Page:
John Brooks, February 2013

On the Crest of a Wave

Jean Rondeau and Jean-Pierre Jaussaud, on top of their Rondeau M379 B, struggle through the hordes trying to get to the podium to celebrate their famous victory in the 1980 Le Mans 24 Hours. I was down in the thick of it, a proud member of the rabble, determined to enjoy every minute of the world’s greatest race. Little did I imagine that future visits to the event would be in a professional capacity, some days the dreams do come true……………….and yes they did get to spray the Champagne, metaphorically speaking.

John Brooks, December 2012

Miscellany Manceau

Our Special Correspondent has been in France at the Great Race. Here he shares some of his observations and discoveries.


In the days leading up to the 24 Hour race it is rewarding to look out for interesting cars round about Le Mans. Here are some that caught my eye and my delight:

This is “Zig”, one of the Aston Martin Zagato prototypes, lurking in the Le Mans paddock still wearing its Nürburgring 24 Hours clothing, waiting to have a go in the Aston Martin Festival Challenge support race. It finished 11th.

I can never resist a visit to the Museum at Le Mans and they do vary the exhibits so it is usually worth a call. They have a superb example of that extraordinary French car, the Panhard Dynamic. Introduced in 1936, it featured a unit-construction body, a sleeve valve six-cylinder engine, torsion bar suspension and, unusually, a central driving position.

Notice the three windscreen wipers and three-piece windscreen.

The bodywork was designed by Louis Bionier and had semi-enclosed wheels. Some 40 six-light limousines were made on the eve of the Second World War for the military chiefs.

Toyota have returned to Le Mans for the first time since their huge effort to win this race with the GT-One cars in 1998-99. These yielded at best only a second place and they had come very close to winning in 1994 with this car, the 94CV.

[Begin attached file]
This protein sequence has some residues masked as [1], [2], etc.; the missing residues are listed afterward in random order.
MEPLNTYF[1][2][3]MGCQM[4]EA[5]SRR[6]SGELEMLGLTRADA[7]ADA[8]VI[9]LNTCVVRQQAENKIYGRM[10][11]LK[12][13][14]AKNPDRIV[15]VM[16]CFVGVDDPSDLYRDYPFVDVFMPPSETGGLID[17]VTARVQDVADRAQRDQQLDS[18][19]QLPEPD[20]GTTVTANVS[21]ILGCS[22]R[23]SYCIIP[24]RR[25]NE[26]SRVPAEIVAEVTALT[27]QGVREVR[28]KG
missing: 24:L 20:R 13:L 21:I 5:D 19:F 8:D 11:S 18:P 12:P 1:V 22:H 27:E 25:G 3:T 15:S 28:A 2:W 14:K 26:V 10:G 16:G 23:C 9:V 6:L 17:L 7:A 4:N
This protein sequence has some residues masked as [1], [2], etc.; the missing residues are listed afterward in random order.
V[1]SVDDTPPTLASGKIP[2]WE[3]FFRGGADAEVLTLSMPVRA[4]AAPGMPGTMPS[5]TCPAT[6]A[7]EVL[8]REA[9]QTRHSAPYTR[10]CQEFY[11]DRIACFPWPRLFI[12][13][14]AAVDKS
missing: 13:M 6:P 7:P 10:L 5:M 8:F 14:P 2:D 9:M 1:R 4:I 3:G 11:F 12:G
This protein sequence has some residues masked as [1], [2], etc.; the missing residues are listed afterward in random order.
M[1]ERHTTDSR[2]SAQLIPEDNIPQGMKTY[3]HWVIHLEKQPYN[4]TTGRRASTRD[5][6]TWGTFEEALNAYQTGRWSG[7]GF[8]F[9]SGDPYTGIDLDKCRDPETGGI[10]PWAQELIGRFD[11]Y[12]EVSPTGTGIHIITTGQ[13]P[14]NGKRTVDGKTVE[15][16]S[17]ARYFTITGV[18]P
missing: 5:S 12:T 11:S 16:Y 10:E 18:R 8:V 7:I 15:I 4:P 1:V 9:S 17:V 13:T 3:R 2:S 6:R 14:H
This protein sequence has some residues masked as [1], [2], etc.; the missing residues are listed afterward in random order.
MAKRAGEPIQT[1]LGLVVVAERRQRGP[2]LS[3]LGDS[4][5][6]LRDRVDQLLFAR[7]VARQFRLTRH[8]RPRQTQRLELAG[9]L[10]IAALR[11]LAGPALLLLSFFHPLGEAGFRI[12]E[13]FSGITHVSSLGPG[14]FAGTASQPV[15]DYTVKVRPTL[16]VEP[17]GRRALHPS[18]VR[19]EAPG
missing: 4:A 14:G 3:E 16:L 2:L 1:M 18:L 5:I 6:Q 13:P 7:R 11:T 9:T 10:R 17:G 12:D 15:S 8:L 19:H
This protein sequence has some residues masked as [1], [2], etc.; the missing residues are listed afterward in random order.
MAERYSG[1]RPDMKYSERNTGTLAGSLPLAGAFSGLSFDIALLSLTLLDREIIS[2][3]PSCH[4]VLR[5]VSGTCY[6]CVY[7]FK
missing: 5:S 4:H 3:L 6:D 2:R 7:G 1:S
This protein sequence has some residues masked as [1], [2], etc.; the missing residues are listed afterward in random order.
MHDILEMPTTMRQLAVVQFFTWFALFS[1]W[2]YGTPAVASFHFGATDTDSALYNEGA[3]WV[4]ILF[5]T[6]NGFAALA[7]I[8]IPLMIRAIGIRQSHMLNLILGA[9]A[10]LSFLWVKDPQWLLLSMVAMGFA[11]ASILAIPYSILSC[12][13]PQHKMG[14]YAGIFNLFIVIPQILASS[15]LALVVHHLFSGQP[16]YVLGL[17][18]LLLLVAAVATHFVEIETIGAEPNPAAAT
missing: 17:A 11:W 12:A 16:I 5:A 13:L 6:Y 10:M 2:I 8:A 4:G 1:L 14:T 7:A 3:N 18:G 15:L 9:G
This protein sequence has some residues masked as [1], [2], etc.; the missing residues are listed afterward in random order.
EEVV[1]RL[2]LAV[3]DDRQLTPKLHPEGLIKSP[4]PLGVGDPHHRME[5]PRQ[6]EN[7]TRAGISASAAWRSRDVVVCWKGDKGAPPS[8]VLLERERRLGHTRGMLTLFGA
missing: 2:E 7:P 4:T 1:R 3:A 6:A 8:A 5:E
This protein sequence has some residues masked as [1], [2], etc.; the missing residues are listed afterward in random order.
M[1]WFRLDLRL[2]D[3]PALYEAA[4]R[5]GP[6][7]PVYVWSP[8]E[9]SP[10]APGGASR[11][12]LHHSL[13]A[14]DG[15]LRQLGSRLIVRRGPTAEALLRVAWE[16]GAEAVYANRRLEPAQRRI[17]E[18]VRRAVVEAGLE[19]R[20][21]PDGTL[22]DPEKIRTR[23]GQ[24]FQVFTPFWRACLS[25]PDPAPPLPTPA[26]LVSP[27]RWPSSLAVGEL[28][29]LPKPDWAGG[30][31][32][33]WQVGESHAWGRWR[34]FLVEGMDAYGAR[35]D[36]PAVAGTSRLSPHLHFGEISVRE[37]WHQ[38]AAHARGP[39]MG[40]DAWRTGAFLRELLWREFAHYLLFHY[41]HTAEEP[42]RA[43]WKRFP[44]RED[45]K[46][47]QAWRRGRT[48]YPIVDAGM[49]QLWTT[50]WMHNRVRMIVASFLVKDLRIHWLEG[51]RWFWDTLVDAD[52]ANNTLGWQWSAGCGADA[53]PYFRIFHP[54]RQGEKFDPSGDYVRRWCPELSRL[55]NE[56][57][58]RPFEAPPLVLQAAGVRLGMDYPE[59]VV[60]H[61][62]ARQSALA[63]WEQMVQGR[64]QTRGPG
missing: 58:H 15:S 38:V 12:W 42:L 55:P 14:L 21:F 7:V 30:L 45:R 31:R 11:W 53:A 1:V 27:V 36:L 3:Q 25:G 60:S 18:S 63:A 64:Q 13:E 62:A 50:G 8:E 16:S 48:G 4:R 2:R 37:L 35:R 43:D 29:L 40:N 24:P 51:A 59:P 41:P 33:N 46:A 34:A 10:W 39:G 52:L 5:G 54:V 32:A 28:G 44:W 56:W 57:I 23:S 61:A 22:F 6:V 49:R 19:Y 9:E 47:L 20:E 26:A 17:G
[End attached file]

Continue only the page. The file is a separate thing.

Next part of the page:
Gearbox trouble robbed it of almost certain victory in the last hour of the race.

It is 40 years since Matra scored the first of three consecutive victories in the 24 Hour race in 1972. This was recognised at various events around the city. The winning car of Henri Pescarolo and Graham Hill was to be seen in the Village at the circuit as was the 1974 winner of Pescarolo and Gérard  Larrousse.

At the traditional A.C.O. Press Conference Gérard Larrousse was awarded the Spirit of Le Mans Trophy – appropriately the 1973 winning Matra accompanied the occasion.

The popular Drivers’ Parade also remembered Matra’s achievements and no less than nine examples of their first proper production car, the 530, endured the incessant rain. The column of cars was led by a 530LX on board of which was Henri Pescarolo who had many successes in Matra cars.

Named after Matra’s R530 air-to-air missile, the 530 had a mid-mounted German Ford V4 engine shared with the contemporary Taunus and for the first two years production was entrusted to the French coachbuilder Brissonneau et Lotz at Creil.

Invariably one comes across a gem in the Parade and for this writer the favourite was the Morris Léon Bollée. This was one of William Morris’s failures. He was anxious to break into the French market and purchased the Léon Bollée factory at Le Mans. The cars  were produced as Morris Léon Bollées but did not sell well, although he was able to put his factory at the disposal of the Bentley team when they came to compete in the 24 Hour race. Later models used Hotchkiss engines before production finally ceased.
Tailpiece

Spotted in Falaise on the way home from Le Mans, this Quale Mangusta is reputed to be the only right-hand drive example. The Mangusta started life as the De Tomaso Biguà which appeared at the Geneva Show in 1996. Kjell Quale, the West Coast of America importer of many European prestige cars, agreed to fund the production for which a factory in Modena was used on condition that the car was called the De Tomaso Mangusta. Quale and De Tomaso soon had disagreements and the car was re-named the Quale Mangusta. It had a chassis designed by Enrique Scalabroni and bodywork by Marcello Gandini and under the bonnet lay a 4.6-litre DOHC Ford V8. About 284 cars were made between 2000 and 2001. The Mangusta platform was used as the basis of the MG X-Power SV.

David Blumlein, June 2012